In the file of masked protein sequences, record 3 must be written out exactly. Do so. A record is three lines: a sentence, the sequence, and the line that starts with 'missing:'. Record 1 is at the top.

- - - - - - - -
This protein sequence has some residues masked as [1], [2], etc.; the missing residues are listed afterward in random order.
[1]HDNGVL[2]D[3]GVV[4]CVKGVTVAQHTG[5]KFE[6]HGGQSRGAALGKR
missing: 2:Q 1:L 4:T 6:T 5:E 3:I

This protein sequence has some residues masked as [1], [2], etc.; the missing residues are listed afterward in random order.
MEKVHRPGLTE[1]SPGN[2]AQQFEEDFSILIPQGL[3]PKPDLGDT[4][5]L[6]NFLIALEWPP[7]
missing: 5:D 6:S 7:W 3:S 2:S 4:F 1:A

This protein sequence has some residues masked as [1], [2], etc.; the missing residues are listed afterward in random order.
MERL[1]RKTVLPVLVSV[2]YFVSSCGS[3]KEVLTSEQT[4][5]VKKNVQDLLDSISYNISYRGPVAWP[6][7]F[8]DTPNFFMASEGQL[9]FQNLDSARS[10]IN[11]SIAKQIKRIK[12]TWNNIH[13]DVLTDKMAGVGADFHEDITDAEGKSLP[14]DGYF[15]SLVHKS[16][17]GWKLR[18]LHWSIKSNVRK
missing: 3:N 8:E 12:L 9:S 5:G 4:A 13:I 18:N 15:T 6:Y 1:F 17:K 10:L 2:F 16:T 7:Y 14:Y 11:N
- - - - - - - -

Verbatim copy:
This protein sequence has some residues masked as [1], [2], etc.; the missing residues are listed afterward in random order.
MERL[1]RKTVLPVLVSV[2]YFVSSCGS[3]KEVLTSEQT[4][5]VKKNVQDLLDSISYNISYRGPVAWP[6][7]F[8]DTPNFFMASEGQL[9]FQNLDSARS[10]IN[11]SIAKQIKRIK[12]TWNNIH[13]DVLTDKMAGVGADFHEDITDAEGKSLP[14]DGYF[15]SLVHKS[16][17]GWKLR[18]LHWSIKSNVRK
missing: 3:N 8:E 12:L 9:S 5:G 4:A 13:I 18:N 15:T 6:Y 1:F 17:K 10:L 2:F 16:T 7:Y 14:Y 11:N